The presence of peace or the lack of it may or may not mean a decision is the best. The lack of peace may indicate immaturity, fear of one’s inability to keep a potential commitment, concern about the wisdom of a course of action, or uncertainty about one’s judgment in the decision at hand. The way of wisdom judges the emotional makeup and momentary emotional state of the believer himself as one of the valid circumstances in the situation. That “concerned feeling” should be judged by wisdom. One’s emotional makeup should be judged by wisdom. In the final analysis, every good thing comes from God. So any thought, impression, or feeling that is both moral and wise has its ultimate origin in Him.

According to the Bible, God is involved in our decision making at several levels.

First, He has provided the resources for making decisions that are acceptable to Him. He has revealed His moral will in its totality. He has instructed us in His Word to seek wisdom for making decisions, and has informed us how to do it.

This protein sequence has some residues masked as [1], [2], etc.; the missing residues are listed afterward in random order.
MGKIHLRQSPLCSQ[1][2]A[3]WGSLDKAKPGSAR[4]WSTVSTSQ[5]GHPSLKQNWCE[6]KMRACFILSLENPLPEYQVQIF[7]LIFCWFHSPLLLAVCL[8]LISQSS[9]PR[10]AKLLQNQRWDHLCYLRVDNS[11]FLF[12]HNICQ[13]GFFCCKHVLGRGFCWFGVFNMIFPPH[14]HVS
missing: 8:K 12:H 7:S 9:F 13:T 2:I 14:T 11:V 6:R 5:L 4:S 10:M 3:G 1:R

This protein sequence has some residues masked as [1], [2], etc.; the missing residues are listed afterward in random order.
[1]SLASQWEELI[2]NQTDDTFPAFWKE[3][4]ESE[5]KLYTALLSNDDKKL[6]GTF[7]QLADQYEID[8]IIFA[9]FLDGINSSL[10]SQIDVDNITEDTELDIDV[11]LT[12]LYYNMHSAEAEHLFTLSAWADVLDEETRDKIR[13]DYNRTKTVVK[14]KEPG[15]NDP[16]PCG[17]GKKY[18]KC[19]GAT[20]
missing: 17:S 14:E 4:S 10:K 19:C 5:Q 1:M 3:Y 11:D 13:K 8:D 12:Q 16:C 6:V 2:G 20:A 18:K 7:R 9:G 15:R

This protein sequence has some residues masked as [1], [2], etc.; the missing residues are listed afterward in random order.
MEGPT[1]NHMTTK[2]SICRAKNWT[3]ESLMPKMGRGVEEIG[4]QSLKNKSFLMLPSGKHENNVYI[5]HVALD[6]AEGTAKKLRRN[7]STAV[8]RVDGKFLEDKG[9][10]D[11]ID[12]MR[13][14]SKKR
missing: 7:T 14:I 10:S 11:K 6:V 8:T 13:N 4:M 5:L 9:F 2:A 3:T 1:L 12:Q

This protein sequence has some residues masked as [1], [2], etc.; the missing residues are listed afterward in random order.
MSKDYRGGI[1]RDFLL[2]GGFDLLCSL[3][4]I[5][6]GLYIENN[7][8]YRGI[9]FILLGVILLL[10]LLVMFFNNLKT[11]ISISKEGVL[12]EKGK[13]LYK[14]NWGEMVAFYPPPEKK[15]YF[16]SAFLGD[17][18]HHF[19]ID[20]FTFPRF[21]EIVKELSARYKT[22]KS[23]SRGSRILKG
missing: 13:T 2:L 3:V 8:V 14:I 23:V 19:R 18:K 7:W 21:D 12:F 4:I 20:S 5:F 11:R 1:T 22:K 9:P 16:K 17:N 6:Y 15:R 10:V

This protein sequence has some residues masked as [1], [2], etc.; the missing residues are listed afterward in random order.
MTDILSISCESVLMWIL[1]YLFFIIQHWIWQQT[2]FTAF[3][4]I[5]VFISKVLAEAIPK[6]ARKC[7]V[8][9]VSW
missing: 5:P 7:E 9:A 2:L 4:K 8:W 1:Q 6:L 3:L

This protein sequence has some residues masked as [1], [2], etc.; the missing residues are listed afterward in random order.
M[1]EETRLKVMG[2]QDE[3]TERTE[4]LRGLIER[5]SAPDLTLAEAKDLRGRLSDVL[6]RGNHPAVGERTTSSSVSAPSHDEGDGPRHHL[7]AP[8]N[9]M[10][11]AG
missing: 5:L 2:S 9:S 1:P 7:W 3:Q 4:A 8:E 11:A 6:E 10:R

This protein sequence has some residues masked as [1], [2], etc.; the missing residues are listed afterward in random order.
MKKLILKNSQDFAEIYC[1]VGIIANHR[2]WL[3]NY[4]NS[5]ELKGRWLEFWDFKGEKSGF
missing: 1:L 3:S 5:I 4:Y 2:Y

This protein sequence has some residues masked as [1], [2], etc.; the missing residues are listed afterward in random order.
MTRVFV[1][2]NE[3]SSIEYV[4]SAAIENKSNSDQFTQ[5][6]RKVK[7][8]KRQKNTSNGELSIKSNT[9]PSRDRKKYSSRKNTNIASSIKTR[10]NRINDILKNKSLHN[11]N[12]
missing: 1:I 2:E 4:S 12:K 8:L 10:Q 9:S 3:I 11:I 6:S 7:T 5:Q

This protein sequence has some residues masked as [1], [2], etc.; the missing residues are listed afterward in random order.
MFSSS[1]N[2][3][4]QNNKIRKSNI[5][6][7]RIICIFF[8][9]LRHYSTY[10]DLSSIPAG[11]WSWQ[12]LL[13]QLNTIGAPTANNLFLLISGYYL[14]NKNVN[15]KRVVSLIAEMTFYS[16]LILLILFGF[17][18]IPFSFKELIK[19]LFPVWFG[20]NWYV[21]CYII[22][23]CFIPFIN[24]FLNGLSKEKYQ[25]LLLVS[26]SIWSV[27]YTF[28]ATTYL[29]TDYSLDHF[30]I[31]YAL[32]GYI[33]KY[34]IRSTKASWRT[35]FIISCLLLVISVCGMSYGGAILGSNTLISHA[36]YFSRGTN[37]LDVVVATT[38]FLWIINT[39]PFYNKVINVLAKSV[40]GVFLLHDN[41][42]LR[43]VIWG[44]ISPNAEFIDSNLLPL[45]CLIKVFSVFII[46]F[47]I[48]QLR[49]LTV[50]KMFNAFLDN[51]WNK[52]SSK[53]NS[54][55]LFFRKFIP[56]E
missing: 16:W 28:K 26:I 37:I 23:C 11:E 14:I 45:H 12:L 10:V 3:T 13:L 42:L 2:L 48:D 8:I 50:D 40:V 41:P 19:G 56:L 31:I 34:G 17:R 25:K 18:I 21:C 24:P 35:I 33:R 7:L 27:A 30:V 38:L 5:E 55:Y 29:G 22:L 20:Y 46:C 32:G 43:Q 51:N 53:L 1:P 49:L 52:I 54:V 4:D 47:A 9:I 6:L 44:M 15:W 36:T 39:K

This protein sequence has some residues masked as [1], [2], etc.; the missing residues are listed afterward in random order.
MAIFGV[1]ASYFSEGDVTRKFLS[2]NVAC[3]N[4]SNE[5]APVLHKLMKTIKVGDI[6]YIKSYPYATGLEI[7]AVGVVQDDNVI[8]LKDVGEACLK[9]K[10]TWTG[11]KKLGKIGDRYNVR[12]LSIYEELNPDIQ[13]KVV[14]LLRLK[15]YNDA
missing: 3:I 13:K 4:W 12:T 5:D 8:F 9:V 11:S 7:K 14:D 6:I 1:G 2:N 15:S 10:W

Further, He has given us a new nature which makes obedience of His moral will possible. As a loving Father, He has equipped us with everything we need to make decisions that are pleasing to Him. As we work through the process of arriving at a decision, God is continually present and working within us. The words of Paul remind us that “it is God who is at work in you, both to will and to work for His good pleasure” (Phil 2:13). Specifically, His grace enables us to trust in Him (Acts 18:27). He gives the believer the desire to obey His will. By His Spirit, He provides the enablement to keep His commandments.